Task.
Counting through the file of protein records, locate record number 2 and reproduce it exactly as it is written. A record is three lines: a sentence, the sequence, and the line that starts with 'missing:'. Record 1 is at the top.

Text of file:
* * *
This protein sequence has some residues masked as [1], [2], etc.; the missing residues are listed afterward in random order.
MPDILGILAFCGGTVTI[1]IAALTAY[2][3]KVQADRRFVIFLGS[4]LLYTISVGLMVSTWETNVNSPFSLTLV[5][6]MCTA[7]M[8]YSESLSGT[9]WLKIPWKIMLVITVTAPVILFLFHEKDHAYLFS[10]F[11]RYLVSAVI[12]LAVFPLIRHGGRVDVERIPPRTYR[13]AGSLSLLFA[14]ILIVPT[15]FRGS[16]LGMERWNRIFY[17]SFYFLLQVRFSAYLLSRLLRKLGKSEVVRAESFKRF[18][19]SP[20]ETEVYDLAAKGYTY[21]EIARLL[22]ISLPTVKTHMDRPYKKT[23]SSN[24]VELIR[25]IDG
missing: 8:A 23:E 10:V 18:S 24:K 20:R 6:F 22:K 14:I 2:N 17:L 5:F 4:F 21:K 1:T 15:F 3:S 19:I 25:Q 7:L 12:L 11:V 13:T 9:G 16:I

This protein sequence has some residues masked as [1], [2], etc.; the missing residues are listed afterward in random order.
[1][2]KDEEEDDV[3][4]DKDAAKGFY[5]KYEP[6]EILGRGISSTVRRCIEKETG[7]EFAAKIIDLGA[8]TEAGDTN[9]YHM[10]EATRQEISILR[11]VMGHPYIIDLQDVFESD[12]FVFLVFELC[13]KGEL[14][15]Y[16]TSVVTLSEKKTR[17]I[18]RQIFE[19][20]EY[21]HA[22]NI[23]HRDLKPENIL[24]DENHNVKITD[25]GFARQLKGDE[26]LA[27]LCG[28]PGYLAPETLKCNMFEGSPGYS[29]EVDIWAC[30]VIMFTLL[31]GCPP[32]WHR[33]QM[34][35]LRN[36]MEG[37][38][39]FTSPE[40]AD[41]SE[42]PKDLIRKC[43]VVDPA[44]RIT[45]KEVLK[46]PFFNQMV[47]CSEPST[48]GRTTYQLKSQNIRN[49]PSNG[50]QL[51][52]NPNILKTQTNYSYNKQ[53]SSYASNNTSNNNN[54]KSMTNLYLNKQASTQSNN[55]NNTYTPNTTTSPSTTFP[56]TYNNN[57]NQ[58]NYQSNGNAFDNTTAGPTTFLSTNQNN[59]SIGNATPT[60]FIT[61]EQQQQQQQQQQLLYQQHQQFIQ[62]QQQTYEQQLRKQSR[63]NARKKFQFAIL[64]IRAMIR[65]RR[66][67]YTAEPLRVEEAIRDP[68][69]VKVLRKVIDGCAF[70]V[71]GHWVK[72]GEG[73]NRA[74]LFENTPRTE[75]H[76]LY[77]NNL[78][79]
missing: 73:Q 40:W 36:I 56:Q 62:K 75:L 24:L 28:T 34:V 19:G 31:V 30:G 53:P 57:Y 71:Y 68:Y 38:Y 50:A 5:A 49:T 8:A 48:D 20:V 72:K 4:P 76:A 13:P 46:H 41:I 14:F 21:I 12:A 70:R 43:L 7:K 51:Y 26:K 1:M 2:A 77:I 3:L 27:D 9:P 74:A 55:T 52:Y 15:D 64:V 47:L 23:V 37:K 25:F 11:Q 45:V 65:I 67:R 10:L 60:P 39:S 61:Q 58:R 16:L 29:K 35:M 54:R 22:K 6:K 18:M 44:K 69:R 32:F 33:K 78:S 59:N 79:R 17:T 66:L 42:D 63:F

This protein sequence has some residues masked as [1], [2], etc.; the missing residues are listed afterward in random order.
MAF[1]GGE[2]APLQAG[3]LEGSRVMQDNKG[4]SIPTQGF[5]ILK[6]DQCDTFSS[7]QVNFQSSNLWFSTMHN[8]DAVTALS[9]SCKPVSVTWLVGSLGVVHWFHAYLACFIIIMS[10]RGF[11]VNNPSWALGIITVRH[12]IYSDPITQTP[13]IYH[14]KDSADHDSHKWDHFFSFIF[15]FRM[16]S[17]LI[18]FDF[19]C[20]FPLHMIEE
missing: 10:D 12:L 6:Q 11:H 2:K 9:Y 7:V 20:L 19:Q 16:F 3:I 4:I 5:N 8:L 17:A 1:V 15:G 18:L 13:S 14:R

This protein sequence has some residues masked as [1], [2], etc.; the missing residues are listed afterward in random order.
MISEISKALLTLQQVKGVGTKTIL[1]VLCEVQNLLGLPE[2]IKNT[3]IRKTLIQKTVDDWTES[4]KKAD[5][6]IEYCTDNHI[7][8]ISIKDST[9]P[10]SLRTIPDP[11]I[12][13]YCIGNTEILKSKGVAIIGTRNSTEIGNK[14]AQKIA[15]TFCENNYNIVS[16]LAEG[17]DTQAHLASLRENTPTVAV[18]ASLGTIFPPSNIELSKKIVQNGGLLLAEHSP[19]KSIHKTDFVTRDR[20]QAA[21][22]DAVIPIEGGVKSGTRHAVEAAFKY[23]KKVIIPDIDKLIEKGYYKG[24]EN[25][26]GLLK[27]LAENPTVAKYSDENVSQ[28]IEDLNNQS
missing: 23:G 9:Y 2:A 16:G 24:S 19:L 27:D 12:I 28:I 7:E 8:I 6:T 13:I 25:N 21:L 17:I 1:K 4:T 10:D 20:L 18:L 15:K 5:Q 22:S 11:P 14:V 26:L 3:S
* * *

This protein sequence has some residues masked as [1], [2], etc.; the missing residues are listed afterward in random order.
[1][2]KDEEEDDV[3][4]DKDAAKGFY[5]KYEP[6]EILGRGISSTVRRCIEKETG[7]EFAAKIIDLGA[8]TEAGDTN[9]YHM[10]EATRQEISILR[11]VMGHPYIIDLQDVFESD[12]FVFLVFELC[13]KGEL[14][15]Y[16]TSVVTLSEKKTR[17]I[18]RQIFE[19][20]EY[21]HA[22]NI[23]HRDLKPENIL[24]DENHNVKITD[25]GFARQLKGDE[26]LA[27]LCG[28]PGYLAPETLKCNMFEGSPGYS[29]EVDIWAC[30]VIMFTLL[31]GCPP[32]WHR[33]QM[34][35]LRN[36]MEG[37][38][39]FTSPE[40]AD[41]SE[42]PKDLIRKC[43]VVDPA[44]RIT[45]KEVLK[46]PFFNQMV[47]CSEPST[48]GRTTYQLKSQNIRN[49]PSNG[50]QL[51][52]NPNILKTQTNYSYNKQ[53]SSYASNNTSNNNN[54]KSMTNLYLNKQASTQSNN[55]NNTYTPNTTTSPSTTFP[56]TYNNN[57]NQ[58]NYQSNGNAFDNTTAGPTTFLSTNQNN[59]SIGNATPT[60]FIT[61]EQQQQQQQQQQLLYQQHQQFIQ[62]QQQTYEQQLRKQSR[63]NARKKFQFAIL[64]IRAMIR[65]RR[66][67]YTAEPLRVEEAIRDP[68][69]VKVLRKVIDGCAF[70]V[71]GHWVK[72]GEG[73]NRA[74]LFENTPRTE[75]H[76]LY[77]NNL[78][79]
missing: 73:Q 40:W 36:I 56:Q 62:K 75:L 24:L 28:T 34:V 19:G 31:V 30:G 53:P 57:Y 71:Y 68:Y 38:Y 50:A 5:A 49:T 8:A 48:D 20:V 72:K 4:P 76:A 13:P 46:H 41:I 14:F 21:I 12:A 70:R 43:L 7:K 51:Y 26:K 1:M 2:A 77:I 3:L 27:D 9:P 74:A 55:T 52:Y 15:D 64:V 47:L 23:V 37:K 25:F 11:Q 45:V 65:I 67:R 10:L 60:P 39:S 61:Q 58:R 16:L 29:K 35:M 54:R 22:K 6:K 18:M 44:K 69:R 32:F 33:K 78:S 59:N 79:R 17:T 66:L 42:D 63:F